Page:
Is it even possible to develop a  realistic air traffic control simulation for the home computer?  Can you fit the most complex job in the world onto one screen?  There are a couple of organizations that have taken radar realism farther than all others.  However, the instructions are quite daunting for most people and, like the real world of air traffic control, it gets really boring at times.  Our goal is to make games that capture what is truly stressful about the job, without a lot of instructions.  In Airport Madness for example, players of all ages can manage a complex traffic situation just by a few mouse clicks.  Is it like the real thing?  Well, not exactly, but probably more fun!

This week Microsoft will launch their newest flight simulation, called ‘Flight’.  While they have removed the word ‘simulator’ from the name, they insist that it is more than just a game.   They have realized that their market could be larger by making the concept a little more ‘mainstream’.  They don’t just want the aviation junkies anymore.  They want everybody.  While their software has always included worldwide scenery and 30 different aircraft types, Microsoft has figured out that most users aren’t interested in flying a Boeing 777 from Mumbai to London.  The majority of players only fly the Cessna, never venturing too far from their home airport.  Like us, they have figured out who their target audience must be.  Let the hardcore flight simulation enthusiasts go and buy X-Plane.  Most flight enthusiasts will likely use Microsoft Flight because of it’s simplicity.

Like Radar Chaos, Microsoft Flight will also be based on the Hawaiian Islands.  This is a great idea.  Why not specialize one one particular area and do it well, instead of giving users a thousand choices?   Our Radar Chaos pipeline will likely bring a new location, such as San Francisco, in 2013.  Each edition will evolve and improve upon the previous.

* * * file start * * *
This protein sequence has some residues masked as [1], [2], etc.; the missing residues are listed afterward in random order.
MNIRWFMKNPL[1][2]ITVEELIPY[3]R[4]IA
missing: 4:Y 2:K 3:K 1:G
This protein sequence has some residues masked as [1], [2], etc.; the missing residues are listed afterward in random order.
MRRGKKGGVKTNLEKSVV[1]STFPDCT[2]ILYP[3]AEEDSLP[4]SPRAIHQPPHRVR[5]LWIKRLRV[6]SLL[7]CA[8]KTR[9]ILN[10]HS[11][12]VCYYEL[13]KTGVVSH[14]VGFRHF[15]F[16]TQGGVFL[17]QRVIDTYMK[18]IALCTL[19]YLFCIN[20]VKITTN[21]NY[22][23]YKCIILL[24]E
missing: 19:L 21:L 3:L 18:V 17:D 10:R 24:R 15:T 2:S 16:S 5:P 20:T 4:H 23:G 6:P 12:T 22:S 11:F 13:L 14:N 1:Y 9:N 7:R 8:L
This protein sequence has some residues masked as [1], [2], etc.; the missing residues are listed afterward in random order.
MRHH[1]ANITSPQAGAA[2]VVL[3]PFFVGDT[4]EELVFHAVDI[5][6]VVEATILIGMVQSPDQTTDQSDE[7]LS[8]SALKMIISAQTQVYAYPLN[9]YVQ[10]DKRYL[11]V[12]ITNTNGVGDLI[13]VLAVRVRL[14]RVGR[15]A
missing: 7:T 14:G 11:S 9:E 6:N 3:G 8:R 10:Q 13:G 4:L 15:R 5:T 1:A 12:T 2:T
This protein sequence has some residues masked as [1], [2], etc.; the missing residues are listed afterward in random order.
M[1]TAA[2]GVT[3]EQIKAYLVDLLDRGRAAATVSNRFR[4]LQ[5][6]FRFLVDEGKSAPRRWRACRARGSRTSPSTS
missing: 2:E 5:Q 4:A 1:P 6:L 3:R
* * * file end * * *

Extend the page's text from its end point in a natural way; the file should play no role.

Upcoming Games

We have just released update 1.14 for Airport Madness 4.  Those who have purchased this game can update directly from the main game page.  We have also published a free version of Airport Madness 4 on facebook as well as our website (the facebook version is a bit smaller, due to the space constraints of facebook, but the site version is a full 1024×768.  Airport Madness 4 has moved over 15 million airplanes to date, and we plan to unlock content in the free version as we achieve certain milestones.

Okay, here is an exhaustive list of everything we have in the pipeline for you this year.  Please be sure to buy each and every one of these 🙂  Well, at least give the free versions a try. 

We are planning an update for Airport Madness 3 in March, fixing framerate performance issues, as well as difficulties users are reporting with the ability to click on aircraft. In April we plan to add an additional ‘Easter’ level to Airport Madness 4 (free and full versions).  Look for similar updates at Halloween and Christmas!  In May we are planning an update to our iOS Airport Madness, adding airports and features.  In June there will be a major update to Radar Chaos, as well as an ‘enroute’ version of Radar Chaos.  The enroute version will be more simulation than game. 

There is a great deal of work here at Big Fat Simulations that will keep us busy indefinitely.  We are already in the planning stages of the next Airport Madness, due next Christmas, and it should be a great deal of fun.

Stay tuned!

Radar Chaos Update 1.04 Available